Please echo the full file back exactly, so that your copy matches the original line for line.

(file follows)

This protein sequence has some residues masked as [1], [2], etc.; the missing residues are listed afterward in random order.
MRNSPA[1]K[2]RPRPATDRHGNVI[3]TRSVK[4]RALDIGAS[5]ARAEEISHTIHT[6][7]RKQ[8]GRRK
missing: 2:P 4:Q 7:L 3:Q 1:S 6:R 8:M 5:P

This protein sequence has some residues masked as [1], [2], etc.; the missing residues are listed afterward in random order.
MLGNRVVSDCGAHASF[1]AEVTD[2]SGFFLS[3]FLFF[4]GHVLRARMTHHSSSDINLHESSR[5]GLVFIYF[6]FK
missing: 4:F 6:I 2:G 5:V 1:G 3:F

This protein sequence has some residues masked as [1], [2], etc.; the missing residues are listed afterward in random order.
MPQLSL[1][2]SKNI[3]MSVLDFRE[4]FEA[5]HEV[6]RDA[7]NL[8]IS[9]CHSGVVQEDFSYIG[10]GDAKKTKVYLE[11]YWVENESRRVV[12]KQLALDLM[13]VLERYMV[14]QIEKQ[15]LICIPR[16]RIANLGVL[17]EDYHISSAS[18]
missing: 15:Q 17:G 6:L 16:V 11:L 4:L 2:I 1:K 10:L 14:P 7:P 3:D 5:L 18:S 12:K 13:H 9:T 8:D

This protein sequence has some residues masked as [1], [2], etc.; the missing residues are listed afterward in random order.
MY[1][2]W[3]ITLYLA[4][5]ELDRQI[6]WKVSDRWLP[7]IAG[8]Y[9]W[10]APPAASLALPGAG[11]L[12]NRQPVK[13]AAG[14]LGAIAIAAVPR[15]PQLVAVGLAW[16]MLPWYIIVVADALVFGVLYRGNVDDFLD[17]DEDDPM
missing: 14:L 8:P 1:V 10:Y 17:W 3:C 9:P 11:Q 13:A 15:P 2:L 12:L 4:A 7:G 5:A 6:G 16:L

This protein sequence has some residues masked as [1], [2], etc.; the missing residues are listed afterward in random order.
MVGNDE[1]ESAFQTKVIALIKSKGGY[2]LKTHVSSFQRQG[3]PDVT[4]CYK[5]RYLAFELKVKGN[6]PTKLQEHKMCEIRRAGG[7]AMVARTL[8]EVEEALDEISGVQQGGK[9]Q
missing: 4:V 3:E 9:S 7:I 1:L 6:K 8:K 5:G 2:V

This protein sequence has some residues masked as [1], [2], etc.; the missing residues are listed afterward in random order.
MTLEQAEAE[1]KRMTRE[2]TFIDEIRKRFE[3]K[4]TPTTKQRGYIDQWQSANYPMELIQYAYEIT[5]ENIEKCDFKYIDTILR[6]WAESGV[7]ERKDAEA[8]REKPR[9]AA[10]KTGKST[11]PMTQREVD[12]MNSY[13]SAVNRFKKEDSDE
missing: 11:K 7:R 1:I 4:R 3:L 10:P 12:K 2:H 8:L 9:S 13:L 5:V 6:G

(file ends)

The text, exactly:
This protein sequence has some residues masked as [1], [2], etc.; the missing residues are listed afterward in random order.
MRNSPA[1]K[2]RPRPATDRHGNVI[3]TRSVK[4]RALDIGAS[5]ARAEEISHTIHT[6][7]RKQ[8]GRRK
missing: 2:P 4:Q 7:L 3:Q 1:S 6:R 8:M 5:P

This protein sequence has some residues masked as [1], [2], etc.; the missing residues are listed afterward in random order.
MLGNRVVSDCGAHASF[1]AEVTD[2]SGFFLS[3]FLFF[4]GHVLRARMTHHSSSDINLHESSR[5]GLVFIYF[6]FK
missing: 4:F 6:I 2:G 5:V 1:G 3:F

This protein sequence has some residues masked as [1], [2], etc.; the missing residues are listed afterward in random order.
MPQLSL[1][2]SKNI[3]MSVLDFRE[4]FEA[5]HEV[6]RDA[7]NL[8]IS[9]CHSGVVQEDFSYIG[10]GDAKKTKVYLE[11]YWVENESRRVV[12]KQLALDLM[13]VLERYMV[14]QIEKQ[15]LICIPR[16]RIANLGVL[17]EDYHISSAS[18]
missing: 15:Q 17:G 6:L 16:V 11:L 4:L 2:I 1:K 10:L 14:P 7:P 3:D 5:L 18:S 12:K 13:H 9:T 8:D

This protein sequence has some residues masked as [1], [2], etc.; the missing residues are listed afterward in random order.
MY[1][2]W[3]ITLYLA[4][5]ELDRQI[6]WKVSDRWLP[7]IAG[8]Y[9]W[10]APPAASLALPGAG[11]L[12]NRQPVK[13]AAG[14]LGAIAIAAVPR[15]PQLVAVGLAW[16]MLPWYIIVVADALVFGVLYRGNVDDFLD[17]DEDDPM
missing: 14:L 8:P 1:V 10:Y 17:W 3:C 9:P 11:Q 13:A 15:P 2:L 12:L 4:A 7:G 5:A 6:G 16:L

This protein sequence has some residues masked as [1], [2], etc.; the missing residues are listed afterward in random order.
MVGNDE[1]ESAFQTKVIALIKSKGGY[2]LKTHVSSFQRQG[3]PDVT[4]CYK[5]RYLAFELKVKGN[6]PTKLQEHKMCEIRRAGG[7]AMVARTL[8]EVEEALDEISGVQQGGK[9]Q
missing: 4:V 3:E 9:S 7:I 1:L 6:K 8:K 5:G 2:V

This protein sequence has some residues masked as [1], [2], etc.; the missing residues are listed afterward in random order.
MTLEQAEAE[1]KRMTRE[2]TFIDEIRKRFE[3]K[4]TPTTKQRGYIDQWQSANYPMELIQYAYEIT[5]ENIEKCDFKYIDTILR[6]WAESGV[7]ERKDAEA[8]REKPR[9]AA[10]KTGKST[11]PMTQREVD[12]MNSY[13]SAVNRFKKEDSDE
missing: 11:K 7:R 1:I 4:R 3:L 10:P 12:K 2:H 8:L 9:S 13:L 5:V 6:G